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Going from a Credit to High Distinctions – Step 4: Taking Breaks and Food

Going from a Credit to High Distinctions – Step 4: Taking Breaks and Food

Fruit Smoothie bowl from Social Grounds cafe
Fruit Smoothie bowl from Social Grounds cafe in Port Macquaire. Image source: Social Grounds FB page

Studying well doesn’t mean studying for a lot of time. Back in my first year, I thought that the assignment I spent eight hours on should get a higher mark than the assignment that I spent four hours on. This is not the case at all; it’s a matter of quality over quantity. If you’re studying efficiently you need far less time than if you’re studying inefficiently.

How does one study efficiently? Well first by following the last 3 steps in this series, but also assigning yourself set study periods and set breaks, frequent breaks. I personally normally study for about an hour, then take a ten minute break and go back to work. Or if I find myself getting distracted by Facebook or housemates, I take half an hour off to engage with that distraction, and then back to work.

This allows me to still feel accomplished at the end of the day and not feel like I’ve wasted huge junks of time. It also means that in my study periods I’m 100% focused and dedicated to the study. So take lots of breaks!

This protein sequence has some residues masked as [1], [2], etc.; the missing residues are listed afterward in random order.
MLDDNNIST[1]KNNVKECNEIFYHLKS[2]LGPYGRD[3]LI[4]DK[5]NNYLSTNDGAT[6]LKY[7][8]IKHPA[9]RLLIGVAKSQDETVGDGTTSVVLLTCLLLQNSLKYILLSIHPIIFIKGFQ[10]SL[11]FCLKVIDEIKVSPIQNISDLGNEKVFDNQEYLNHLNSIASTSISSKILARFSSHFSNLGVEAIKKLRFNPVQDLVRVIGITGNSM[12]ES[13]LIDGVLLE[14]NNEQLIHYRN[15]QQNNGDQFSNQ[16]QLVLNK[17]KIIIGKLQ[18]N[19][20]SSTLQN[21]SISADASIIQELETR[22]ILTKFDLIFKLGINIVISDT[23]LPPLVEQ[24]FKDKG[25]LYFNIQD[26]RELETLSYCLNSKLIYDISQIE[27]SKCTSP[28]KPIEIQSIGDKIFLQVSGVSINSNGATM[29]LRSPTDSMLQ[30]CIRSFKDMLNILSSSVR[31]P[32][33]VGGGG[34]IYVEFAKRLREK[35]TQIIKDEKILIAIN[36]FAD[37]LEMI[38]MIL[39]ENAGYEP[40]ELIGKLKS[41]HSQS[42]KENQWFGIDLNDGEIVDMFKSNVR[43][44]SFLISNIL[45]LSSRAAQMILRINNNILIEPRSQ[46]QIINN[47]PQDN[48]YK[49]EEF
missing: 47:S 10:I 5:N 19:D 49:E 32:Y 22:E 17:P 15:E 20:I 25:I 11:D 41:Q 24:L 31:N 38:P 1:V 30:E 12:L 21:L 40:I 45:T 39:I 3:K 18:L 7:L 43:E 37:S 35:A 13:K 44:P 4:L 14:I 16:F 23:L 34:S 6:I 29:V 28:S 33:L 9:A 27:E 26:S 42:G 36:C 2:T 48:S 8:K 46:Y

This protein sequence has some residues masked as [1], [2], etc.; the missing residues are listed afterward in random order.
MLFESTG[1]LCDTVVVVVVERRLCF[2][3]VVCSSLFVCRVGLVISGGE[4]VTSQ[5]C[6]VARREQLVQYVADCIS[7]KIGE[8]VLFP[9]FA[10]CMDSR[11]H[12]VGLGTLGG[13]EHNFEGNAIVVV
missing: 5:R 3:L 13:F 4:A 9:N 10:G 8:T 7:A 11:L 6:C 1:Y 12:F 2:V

Food is a funny thing to talk about in giving study tips but it’s very important. Food effects our cognitive activity, our moods and behaviour. Sugary, caffeinated or rich foods are bad for study. They make your body want to be more physically active which is impossible if you’re sitting at a desk.

After a period of time these foods will also make you sleepy because of the heightened energy levels it just experienced. They also make you hungry! All in all, they are excellent at distracting you from your study!

Foods to Avoid: 

  • Lollies
  • White or milk chocolate
  • Coffee
  • Juice
  • Soft drinks
  • Rich foods
  • Takeaway greasy food

On the other hand, some food can help your body stay nourished and focused. It’s no surprise that these foods are the natural based ones, with no chemicals or added sugars.

Foods that are filled with protein, omega-3 or antioxidants are excellent for your brain activity. Just be sure to monitor your portions as sometimes students can fall into a ‘mindless eating’ habit. This is when we are focused on something else and our brain doesn’t compute the amount we’re eating, so we tend to still feel hungry after eating quite a lot of snacks.

Foods to Eat: 

  • Nuts
  • Popcorn
  • Dark chocolate
  • Blueberries
  • Apples
  • Green tea
  • Eggs

Happy snacking and studying!

This is an SSAF funded initiative
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